The United States has agreed to tighten COVID-19 restrictions on personnel at US military bases in Japan, said the Japanese Foreign Ministry on Sunday.
For two weeks starting Monday, the movement of US forces personnel outside base facilities will be restricted to essential activities, said the joint statement by the Japanese government and US forces in Japan.
The US military in Japan has also agreed to impose mandatory mask-wearing requirements on all personnel, the statement said.
The US-Japan Status of Forces Agreement (SOFA) allows US military personnel to bypass Japanese quarantine offices if they land directly at a US military base, creating a loophole in entry screening.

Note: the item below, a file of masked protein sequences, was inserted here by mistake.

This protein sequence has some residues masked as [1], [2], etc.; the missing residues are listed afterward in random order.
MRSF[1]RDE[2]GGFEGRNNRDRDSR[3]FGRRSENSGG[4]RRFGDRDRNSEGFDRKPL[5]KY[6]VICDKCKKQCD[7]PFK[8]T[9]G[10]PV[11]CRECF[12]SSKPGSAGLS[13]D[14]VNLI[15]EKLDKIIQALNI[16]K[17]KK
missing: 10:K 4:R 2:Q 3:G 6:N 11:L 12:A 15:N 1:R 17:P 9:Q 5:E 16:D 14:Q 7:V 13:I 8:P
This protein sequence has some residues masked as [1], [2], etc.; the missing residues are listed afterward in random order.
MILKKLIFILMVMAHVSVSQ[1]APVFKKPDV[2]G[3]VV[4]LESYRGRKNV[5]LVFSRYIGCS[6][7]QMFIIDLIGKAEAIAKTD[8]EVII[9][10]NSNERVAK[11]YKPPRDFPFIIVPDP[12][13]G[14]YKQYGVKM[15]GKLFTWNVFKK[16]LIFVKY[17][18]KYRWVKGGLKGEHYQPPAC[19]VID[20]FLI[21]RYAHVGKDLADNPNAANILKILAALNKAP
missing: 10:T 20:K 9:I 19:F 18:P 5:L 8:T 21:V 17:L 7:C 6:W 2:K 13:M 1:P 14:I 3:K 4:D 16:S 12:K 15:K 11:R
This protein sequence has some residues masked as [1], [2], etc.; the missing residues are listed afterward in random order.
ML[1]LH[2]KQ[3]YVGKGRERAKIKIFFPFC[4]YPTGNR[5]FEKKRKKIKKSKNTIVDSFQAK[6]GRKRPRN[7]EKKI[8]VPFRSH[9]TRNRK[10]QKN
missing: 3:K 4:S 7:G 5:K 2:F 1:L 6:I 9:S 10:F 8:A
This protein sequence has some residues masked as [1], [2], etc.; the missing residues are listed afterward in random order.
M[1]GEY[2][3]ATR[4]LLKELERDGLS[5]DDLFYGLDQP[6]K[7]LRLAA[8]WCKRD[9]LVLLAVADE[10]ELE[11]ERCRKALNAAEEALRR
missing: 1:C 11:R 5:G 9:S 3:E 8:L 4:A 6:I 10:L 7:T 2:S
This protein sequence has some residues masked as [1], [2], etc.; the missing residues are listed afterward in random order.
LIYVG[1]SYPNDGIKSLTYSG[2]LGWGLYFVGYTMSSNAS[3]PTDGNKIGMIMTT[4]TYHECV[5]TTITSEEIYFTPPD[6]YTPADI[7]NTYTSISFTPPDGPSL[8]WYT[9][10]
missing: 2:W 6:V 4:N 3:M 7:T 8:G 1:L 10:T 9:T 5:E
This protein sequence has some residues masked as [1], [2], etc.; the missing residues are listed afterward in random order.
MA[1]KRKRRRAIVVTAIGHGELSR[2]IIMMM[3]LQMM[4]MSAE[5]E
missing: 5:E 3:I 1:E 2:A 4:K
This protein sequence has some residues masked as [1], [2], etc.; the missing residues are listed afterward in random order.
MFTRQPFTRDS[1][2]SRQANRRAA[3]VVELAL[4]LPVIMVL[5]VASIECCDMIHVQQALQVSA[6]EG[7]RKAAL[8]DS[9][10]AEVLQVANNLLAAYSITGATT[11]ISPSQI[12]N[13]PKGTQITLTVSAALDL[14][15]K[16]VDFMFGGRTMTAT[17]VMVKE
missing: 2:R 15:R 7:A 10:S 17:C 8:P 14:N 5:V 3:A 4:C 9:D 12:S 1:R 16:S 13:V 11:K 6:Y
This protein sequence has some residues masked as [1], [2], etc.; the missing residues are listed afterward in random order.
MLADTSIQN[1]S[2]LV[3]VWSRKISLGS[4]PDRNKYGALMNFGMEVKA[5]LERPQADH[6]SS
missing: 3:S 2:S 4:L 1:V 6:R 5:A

The southern island of Okinawa Prefecture, bearing the brunt, reported 1,533 new cases on Sunday, the highest in the country and second only to the prefectures highest daily record of 1,795 on Saturday.
On the same day, the US military base in Okinawa reported 429 new cases, hitting a new high.
Infection surges at US military bases in Japan since last December have been considered fueling the quick rebound in cases in Japan.
The prefectures of Okinawa, Yamaguchi, and Hiroshima, all hosts of US military bases, were placed under a quasi-state of emergency on Sunday.
Last year, the US once exempted military personnel from coronavirus testing before going to Japan on the grounds that they had been fully vaccinated.
Moreover, many US soldiers in Japan were seen in public places such as restaurants and bars without wearing masks.
Such practices of the US forces have sparked concerns and irritated local people and officials.
Denny Tamaki, governor of Okinawa, said last Sunday he was furious about the inadequate infection prevention and control measures at US military bases, which allowed coronavirus to spread from the US to Japan.